WASHINGTON (AP) _ The Reagan administration's bid to sell Kuwait 40 advanced F-18 fighters is running into strong congressional opposition as the Senate votes to strip a potent missile from the warplane's weapons inventory.

The Senate action to remove the air-to-ground Maverick missile from the $1.9 billion arms package came only hours after the administration formally asked Congress to approve the sale to give oil-rich Kuwait a ''first line of defense'' in a region racked by the war between Iran and Iraq.

Before the measure was adopted on a voice vote, senators made clear they believe the Maverick would pose a security threat to Israel if it should fall into the hands of the Arab enemies of the Jewish state.

Earlier Thursday, before a House Foreign Affairs subcommittee, administration officials said the Maverick was an essential part of the F- 18's defensive systems and part of an arms package so structured as to pose no threat to Israel.

But critics said the sale would fuel an escalating arms race in the volatile Persian Gulf.

Sen. Dennis DeConcini, D-Ariz., at first attempted to bar the sale of Mavericks to any nation in the Persian Gulf region, then modified his proposal to apply to Kuwait only.

Sen. Arlen Specter, R-Pa., said that if he had his way he would condition the sale of the Maverick and other ''state-of-the-art'' weapons to Middle East nations only if they ''renounce the use of force and recognize the right of Israel to exist.''

Congress has 30 days to block the F-18 sale. Otherwise it goes ahead.

Although there is wide opposition in Congress to selling sensitive high technology weapons to Middle East nations it was not clear whether a ban on transferring Mavericks to Kuwait will eventually become law.

Testifying before a House Foreign Affairs subcommittee, Peter Burleigh, assistant deputy secretary of state for Near Eastern affairs, described the Maverick as an essential element in a purely defensive package.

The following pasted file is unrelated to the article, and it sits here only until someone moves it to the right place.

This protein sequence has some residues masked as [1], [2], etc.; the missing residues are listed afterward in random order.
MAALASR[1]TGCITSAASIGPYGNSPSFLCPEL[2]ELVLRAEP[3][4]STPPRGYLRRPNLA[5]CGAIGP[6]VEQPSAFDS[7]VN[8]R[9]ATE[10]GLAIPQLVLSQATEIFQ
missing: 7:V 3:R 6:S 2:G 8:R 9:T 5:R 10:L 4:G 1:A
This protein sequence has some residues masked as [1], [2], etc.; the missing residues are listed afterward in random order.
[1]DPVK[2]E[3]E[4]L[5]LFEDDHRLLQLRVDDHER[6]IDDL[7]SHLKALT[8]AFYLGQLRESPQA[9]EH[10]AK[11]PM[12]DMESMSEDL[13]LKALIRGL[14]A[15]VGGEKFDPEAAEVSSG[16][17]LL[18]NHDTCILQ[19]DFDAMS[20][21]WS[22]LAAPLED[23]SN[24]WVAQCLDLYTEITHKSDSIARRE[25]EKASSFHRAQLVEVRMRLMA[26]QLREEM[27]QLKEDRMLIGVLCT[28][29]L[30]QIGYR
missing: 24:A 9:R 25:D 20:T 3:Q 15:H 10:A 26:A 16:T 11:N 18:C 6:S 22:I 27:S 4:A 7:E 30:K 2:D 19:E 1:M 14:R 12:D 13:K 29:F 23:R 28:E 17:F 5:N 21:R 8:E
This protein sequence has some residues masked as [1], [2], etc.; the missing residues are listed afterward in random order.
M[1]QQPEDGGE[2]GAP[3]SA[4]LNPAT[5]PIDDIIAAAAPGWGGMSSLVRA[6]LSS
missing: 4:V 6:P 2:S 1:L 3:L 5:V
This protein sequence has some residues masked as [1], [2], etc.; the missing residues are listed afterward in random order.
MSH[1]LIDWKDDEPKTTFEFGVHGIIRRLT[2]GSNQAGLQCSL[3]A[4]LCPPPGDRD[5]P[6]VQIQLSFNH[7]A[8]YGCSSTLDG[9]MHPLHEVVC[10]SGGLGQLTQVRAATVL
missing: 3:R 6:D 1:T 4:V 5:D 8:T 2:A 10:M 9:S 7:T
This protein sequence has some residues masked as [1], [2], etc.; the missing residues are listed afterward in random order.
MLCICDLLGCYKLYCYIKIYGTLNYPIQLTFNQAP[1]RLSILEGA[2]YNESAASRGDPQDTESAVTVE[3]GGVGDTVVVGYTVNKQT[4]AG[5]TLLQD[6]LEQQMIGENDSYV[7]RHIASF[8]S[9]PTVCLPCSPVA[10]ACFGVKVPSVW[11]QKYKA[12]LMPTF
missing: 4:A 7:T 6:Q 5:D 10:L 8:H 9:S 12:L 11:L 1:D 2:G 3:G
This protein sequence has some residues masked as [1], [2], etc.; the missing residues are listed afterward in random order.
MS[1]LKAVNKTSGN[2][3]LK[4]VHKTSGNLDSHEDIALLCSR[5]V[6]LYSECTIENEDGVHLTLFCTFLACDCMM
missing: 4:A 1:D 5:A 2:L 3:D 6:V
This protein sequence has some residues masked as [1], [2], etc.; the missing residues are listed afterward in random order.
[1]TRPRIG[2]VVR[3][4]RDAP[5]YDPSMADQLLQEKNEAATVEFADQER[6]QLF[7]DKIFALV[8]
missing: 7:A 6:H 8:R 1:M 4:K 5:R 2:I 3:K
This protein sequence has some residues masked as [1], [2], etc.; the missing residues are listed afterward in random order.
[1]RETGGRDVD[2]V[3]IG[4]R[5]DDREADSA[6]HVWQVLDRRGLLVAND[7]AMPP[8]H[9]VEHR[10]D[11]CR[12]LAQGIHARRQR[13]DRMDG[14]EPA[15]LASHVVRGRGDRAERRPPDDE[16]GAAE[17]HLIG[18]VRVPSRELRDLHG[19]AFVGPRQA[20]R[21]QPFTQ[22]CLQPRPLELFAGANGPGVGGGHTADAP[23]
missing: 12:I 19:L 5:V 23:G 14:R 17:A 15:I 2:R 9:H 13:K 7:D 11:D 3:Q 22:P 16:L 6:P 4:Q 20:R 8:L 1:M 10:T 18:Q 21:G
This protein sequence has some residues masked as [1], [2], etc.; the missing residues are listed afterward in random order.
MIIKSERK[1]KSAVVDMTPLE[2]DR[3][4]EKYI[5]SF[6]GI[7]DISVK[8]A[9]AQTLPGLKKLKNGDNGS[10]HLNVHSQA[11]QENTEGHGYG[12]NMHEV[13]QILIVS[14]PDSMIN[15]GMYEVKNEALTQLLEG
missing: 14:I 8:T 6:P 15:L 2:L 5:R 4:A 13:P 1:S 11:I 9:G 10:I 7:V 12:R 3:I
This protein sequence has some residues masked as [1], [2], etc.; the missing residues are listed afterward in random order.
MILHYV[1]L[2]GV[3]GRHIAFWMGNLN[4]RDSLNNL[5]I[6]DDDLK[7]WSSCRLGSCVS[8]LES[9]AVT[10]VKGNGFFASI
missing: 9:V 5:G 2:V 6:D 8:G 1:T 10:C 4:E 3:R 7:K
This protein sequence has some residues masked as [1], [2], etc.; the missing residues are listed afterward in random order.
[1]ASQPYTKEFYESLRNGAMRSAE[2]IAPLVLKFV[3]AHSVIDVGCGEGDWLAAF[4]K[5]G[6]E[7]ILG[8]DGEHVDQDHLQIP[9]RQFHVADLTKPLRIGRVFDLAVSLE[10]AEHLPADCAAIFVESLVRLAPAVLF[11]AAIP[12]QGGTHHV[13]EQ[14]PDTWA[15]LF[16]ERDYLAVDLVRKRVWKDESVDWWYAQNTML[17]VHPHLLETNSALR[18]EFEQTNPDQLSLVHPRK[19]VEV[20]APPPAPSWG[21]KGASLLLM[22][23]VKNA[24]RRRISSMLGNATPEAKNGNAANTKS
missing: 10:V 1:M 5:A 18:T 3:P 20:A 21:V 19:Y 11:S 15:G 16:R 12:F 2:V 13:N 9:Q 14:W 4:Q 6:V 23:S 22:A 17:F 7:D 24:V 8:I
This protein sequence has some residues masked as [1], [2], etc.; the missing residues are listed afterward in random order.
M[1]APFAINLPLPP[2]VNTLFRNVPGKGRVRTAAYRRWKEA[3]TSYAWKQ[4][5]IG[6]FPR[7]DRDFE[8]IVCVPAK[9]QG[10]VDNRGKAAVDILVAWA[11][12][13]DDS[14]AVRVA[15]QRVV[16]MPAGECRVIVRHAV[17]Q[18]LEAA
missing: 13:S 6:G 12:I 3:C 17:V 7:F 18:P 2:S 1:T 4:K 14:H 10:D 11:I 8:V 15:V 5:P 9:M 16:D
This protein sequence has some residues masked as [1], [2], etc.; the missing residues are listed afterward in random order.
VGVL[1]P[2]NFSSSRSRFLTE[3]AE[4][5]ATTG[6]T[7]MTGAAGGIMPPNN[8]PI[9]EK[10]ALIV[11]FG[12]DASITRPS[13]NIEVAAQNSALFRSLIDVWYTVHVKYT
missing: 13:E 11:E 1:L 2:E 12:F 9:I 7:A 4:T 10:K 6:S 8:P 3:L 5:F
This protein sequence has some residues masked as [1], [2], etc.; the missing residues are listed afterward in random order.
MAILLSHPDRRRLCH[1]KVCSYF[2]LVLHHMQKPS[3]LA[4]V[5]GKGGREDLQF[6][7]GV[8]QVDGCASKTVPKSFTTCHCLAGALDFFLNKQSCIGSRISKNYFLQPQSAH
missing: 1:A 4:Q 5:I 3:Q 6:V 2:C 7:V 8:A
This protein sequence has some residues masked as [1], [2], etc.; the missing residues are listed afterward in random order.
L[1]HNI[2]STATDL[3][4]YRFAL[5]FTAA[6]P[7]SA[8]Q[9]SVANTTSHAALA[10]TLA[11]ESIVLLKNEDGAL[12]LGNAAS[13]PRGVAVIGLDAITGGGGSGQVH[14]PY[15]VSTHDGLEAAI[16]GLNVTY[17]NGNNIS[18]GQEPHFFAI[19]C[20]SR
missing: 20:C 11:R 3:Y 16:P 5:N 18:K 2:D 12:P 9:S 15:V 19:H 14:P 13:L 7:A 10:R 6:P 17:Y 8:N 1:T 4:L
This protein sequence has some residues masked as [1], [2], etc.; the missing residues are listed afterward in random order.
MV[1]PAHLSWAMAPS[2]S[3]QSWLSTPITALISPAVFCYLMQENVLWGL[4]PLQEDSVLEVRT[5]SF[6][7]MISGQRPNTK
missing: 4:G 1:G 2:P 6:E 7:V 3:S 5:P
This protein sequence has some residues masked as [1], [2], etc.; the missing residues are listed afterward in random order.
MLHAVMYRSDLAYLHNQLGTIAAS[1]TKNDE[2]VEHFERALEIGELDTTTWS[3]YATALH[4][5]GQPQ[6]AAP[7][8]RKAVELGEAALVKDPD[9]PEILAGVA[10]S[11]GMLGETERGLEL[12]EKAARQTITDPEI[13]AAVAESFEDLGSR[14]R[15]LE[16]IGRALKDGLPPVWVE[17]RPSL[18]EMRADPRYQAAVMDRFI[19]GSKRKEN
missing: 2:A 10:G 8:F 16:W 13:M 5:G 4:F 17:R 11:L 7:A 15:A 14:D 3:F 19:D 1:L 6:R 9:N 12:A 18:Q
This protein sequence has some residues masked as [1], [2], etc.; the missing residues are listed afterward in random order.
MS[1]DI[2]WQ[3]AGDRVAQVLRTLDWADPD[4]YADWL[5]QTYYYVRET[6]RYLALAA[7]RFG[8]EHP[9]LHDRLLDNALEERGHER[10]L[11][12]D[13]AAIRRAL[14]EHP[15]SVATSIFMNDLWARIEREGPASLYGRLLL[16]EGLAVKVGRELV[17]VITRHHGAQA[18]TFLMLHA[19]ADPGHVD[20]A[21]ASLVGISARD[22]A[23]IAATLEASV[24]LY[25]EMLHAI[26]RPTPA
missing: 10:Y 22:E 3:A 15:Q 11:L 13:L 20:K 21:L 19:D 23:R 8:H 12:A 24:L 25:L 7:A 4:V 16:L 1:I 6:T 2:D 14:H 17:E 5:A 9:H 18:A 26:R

Burleigh said the deal is in the interests of the United States which is using naval forces to protect the ships of Kuwait and other nations sailing through the Persian Gulf.

''Friendly states should be their own first line of defense, so we don't have to be,'' Burleigh said.

''By helping a moderate gulf state assume greater responsibility for its own defense, it complements our highly successful escort operations,'' he said.

Burleigh also testified that a group of U.S. allies will soon announce a major arms sale to Saudi Arabia, another major oil producing Arab state on the Persian Gulf.

One subcommittee member, Rep. Larry Smith, D-Fla., described the pending sale to Saudi Arabia as ''enormous,'' running into the ''tens of billions of dollars.''

Burleigh said he was not able to disclose which countries are involved in the deal, the nature of the weapons to be sold or their total value.

The Reagan administration seeks to sell Kuwait not only the 40 F-18s but their armaments as well. Other than the Maverick, the weapons include Sidewinder, Sparrow and Harpoon missiles and cluster bombs.

The missiles are among the most advanced air-to-air and air-to-surface weapons in the U.S. inventory.

But Burleigh said only limited quantities of the missiles are being provided, ''far less than would be necessary for an offensive purpose.''

Under the terms of the agreement with Kuwait, the first of the aircraft would be delivered in 1991 and the remainder over the next three years.

Responding to critical questioning, Burleigh said F-18s in Kuwait will not have the range required to strike at targets in Israel and that Kuwait will not be sold the tanker aircraft needed to increase that range.